The ridge of high pressure aloft and at the surface that has been over the state has weakened considerably and become almost nonexistent over the peninsula over night. A portion of it aloft exists over the Gulf and the other portion is well out in the Atlantic, leaving the peninsula in a COL, void of any steering currents aloft. On the other hand, the atmosphere is forecast to become much more moisture laden aloft today in the absence of the ridge. The richer, available moisture and increased atmospheric instability will be the classic breeding ground for afternoon and early evening thunderstorms today. Early afternoon temperatures along the coast will be especially uncomfortable today because of a later onset of the sea breeze! Makes for great lawn mowing...NOT!
This morning's surface data indicates a weakened trough of low pressure extends from ENE to WSW across the central peninsula (i.e., from near Titusville to just north of Sarasota). This in combination with a thermal trough which will extend down the spine of the state by late afternoon, could generate some good storm coverage over East Central Florida by late afternoon. Storms will be significant lightning producers and may produce some very small hail and marginally severe wind gusts.
Most favored area for storms today will be just along and west of I-95, but can't count out the immediate coast entirely. Storm motion will be dictated by propagation along the sea breeze boundary and eventually by outflow from earlier collapsed storms. Further inland storm motion will be additionally dictated by lake breeze boundaries combined with all the aforementioned ones.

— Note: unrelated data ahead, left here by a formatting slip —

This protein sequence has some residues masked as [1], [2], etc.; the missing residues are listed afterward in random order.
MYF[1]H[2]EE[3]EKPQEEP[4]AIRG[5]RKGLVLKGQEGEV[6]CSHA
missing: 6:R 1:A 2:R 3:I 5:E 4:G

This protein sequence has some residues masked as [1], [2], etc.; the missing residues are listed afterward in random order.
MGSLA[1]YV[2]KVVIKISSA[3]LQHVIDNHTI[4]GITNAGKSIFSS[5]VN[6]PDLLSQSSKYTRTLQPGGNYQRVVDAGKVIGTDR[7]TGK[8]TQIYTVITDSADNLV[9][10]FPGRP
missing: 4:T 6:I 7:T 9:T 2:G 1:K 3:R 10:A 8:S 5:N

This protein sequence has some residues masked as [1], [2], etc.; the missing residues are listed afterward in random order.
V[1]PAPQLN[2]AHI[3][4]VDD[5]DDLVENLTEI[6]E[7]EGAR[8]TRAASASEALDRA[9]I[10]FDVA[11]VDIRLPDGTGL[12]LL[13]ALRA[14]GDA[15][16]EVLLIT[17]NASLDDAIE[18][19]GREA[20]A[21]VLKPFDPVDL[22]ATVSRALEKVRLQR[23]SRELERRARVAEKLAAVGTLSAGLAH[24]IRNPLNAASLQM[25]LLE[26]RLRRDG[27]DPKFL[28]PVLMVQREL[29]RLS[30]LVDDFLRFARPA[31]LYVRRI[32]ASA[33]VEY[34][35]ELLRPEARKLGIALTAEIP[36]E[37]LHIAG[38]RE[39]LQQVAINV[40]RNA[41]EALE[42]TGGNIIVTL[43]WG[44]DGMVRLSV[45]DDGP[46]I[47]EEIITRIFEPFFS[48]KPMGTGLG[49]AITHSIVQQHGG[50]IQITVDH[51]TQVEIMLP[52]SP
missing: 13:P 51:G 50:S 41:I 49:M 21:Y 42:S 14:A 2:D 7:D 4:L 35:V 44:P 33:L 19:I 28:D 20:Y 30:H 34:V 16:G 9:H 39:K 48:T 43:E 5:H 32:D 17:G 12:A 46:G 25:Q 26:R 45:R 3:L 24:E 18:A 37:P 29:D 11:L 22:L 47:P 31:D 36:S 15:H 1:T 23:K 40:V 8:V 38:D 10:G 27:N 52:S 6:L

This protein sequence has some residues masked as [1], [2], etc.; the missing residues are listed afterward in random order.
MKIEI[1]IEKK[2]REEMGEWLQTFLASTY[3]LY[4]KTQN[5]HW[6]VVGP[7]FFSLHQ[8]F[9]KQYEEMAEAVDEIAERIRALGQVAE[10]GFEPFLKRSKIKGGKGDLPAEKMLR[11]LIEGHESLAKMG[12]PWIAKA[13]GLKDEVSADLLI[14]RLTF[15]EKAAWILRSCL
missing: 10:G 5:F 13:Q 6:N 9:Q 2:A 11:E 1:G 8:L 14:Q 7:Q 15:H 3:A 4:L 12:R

Wouldn't be surprised to see an outflow boundary induced pseudo-gust front formation meander toward the coast (not accompanied by rainfall). These can look interesting but harbor nothing but cloudiness in the long run. Other wise, areas west of I95 (and maybe even US1) should be the areas must likely to bare the brunt of some respectable thunderstorms today.
Thunderstorm activity will continue to be more likely than the past week has been through Sunday. Beyond Sunday, it appears that the ridge of high pressure will become re-established across the northern part of the state (and eventually even further north) and a more persistent on-shore flow will be developing, favoring the west half of the state for any thunderstorm activity that could develop. On the other hand, the east coast could be more likely to see early-late morning coastal shower activity beginning Tuesday. That possibility will have to be looked into further as the time approaches.